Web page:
PM: Dear me, Tony Abbott talking about political unity this week of all weeks? I’m very surprised about that. What we’ve seen this week is the Liberal Party in pieces. The one thing that unites them is that they all believe in Workchoices, it’s just half of them want to tell you that they do and the other half don’t want to tell you. Tony Abbott’s not sure which half he’s been in, because he promised Peter Reith he’d vote for him, then voted for Alan Stockdale who clearly didn’t trust him to deliver the vote and had to show his ballot paper to Alan Stockdale to persuade Alan Stockdale he was telling the truth. Well if Mr Abbott can’t really tell the truth to his closest confidants, Peter Reith and Alan Stockdale, it’s probably making Australians wonder about what else he isn’t telling the truth about.
JOURNALIST: Just one more on the resources (inaudible). Talking about WA seceding over the GST payments, do you take him seriously on that?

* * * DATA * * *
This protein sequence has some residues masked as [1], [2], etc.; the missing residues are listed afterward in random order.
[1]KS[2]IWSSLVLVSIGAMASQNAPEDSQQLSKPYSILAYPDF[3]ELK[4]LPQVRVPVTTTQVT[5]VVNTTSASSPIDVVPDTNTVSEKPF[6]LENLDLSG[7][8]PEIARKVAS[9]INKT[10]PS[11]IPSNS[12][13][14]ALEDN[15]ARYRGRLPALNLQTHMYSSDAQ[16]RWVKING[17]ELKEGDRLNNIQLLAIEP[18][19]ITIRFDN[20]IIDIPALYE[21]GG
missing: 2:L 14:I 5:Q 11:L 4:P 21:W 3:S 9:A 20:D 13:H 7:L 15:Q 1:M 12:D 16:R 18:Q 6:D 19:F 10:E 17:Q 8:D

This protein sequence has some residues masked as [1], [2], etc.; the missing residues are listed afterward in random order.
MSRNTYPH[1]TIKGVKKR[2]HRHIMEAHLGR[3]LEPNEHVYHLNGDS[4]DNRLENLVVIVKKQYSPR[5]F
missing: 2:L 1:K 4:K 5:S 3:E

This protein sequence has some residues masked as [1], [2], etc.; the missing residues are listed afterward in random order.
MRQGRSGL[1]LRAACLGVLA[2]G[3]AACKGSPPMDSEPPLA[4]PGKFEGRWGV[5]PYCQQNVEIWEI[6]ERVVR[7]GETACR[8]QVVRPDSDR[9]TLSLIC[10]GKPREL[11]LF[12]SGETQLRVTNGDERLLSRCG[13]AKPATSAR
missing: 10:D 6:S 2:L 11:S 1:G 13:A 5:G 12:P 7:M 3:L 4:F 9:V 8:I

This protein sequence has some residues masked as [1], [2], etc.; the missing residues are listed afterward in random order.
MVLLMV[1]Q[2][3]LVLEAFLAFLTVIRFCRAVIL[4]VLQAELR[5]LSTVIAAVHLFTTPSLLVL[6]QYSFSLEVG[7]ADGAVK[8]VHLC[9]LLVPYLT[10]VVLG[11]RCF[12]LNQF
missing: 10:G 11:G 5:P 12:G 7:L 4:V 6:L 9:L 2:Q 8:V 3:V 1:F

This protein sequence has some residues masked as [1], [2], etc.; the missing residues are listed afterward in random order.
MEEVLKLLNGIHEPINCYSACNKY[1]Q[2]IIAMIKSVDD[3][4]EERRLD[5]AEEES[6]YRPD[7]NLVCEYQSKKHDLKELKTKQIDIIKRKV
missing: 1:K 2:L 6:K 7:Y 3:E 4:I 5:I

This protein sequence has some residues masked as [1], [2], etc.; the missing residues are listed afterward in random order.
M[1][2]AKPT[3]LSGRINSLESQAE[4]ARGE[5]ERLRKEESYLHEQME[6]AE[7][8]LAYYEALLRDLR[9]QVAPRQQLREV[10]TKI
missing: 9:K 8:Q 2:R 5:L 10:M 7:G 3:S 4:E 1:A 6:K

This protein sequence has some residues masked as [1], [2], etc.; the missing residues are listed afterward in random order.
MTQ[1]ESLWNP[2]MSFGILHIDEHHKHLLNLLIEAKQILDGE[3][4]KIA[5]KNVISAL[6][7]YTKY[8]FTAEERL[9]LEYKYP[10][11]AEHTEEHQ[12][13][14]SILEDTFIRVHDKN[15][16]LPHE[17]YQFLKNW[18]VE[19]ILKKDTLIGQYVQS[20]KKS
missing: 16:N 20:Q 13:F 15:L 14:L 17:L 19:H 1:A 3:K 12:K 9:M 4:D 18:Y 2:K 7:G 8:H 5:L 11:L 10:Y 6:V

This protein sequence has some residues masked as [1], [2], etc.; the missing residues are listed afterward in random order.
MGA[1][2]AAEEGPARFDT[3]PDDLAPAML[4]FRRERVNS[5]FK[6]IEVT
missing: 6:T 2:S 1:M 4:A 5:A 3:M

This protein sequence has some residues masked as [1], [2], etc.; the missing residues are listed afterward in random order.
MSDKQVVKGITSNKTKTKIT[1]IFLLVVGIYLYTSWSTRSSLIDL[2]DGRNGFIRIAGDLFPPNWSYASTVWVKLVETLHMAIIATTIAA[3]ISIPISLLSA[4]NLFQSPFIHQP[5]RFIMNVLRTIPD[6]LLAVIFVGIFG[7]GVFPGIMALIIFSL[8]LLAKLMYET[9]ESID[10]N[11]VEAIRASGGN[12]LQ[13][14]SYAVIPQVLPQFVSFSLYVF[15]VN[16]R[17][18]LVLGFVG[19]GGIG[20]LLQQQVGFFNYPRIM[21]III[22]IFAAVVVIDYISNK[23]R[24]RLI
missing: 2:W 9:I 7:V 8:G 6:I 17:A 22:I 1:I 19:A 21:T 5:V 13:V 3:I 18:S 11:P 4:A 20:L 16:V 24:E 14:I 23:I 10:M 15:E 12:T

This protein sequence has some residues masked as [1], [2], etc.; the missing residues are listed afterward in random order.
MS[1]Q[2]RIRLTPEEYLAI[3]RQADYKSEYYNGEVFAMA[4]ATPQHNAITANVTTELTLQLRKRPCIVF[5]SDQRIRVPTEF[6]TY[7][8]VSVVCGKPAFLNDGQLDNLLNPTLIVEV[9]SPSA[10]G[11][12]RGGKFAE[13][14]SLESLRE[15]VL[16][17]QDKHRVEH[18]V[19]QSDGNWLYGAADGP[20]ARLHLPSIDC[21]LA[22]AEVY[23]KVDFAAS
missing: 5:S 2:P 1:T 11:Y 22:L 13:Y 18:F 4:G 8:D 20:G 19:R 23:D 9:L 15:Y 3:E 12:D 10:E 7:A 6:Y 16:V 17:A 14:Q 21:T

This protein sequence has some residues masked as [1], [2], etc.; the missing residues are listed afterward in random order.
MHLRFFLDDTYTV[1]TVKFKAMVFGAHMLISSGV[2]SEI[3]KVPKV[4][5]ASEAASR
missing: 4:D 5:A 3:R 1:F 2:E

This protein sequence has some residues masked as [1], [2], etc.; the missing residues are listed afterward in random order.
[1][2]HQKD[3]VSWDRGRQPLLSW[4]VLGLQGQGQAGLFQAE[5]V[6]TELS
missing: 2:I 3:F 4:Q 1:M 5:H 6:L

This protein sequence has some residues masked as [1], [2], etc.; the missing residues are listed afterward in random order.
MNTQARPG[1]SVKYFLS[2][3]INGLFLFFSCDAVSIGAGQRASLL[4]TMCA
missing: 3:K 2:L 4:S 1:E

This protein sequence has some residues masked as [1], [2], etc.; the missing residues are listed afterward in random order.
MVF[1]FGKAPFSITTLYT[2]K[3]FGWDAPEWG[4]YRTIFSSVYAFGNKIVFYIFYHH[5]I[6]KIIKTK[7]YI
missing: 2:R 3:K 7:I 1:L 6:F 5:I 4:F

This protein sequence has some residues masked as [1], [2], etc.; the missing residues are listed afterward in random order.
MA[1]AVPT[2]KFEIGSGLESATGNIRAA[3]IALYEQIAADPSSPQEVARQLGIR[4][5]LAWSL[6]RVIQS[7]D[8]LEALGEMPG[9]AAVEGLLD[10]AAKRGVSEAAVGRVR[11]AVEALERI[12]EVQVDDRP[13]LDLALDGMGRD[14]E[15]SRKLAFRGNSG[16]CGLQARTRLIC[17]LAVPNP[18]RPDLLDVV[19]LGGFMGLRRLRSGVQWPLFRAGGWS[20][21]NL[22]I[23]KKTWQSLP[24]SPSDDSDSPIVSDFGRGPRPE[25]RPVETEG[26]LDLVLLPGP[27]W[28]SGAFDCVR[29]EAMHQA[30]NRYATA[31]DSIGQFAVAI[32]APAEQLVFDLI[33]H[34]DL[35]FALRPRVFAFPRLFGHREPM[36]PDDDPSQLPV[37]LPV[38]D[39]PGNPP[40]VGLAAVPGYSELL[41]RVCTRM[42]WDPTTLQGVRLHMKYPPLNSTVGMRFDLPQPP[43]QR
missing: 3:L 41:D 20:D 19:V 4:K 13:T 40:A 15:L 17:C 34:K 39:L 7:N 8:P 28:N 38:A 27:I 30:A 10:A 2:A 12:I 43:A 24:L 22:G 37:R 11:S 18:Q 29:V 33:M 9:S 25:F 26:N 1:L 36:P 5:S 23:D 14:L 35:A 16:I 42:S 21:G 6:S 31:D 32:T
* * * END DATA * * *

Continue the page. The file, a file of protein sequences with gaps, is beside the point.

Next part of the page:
PM: I’m the Prime Minister that has acted to address the concern of Western Australia on the goods and services tax. So members of the Liberal Government in Western Australia would recall the days that John Howard and Peter Costello didn’t do anything on this question. As Prime Minister I’ve ordered a high level review of the GST, it was strongly welcomed by Premier Barnett. So I’ve heard the concerns of Western Australia and set up a process they can be engaged in to look at those concerns. Strongly welcomed by Premier Barnett and coming against a track record of inaction on Western Australian concerns.
Thanks very much.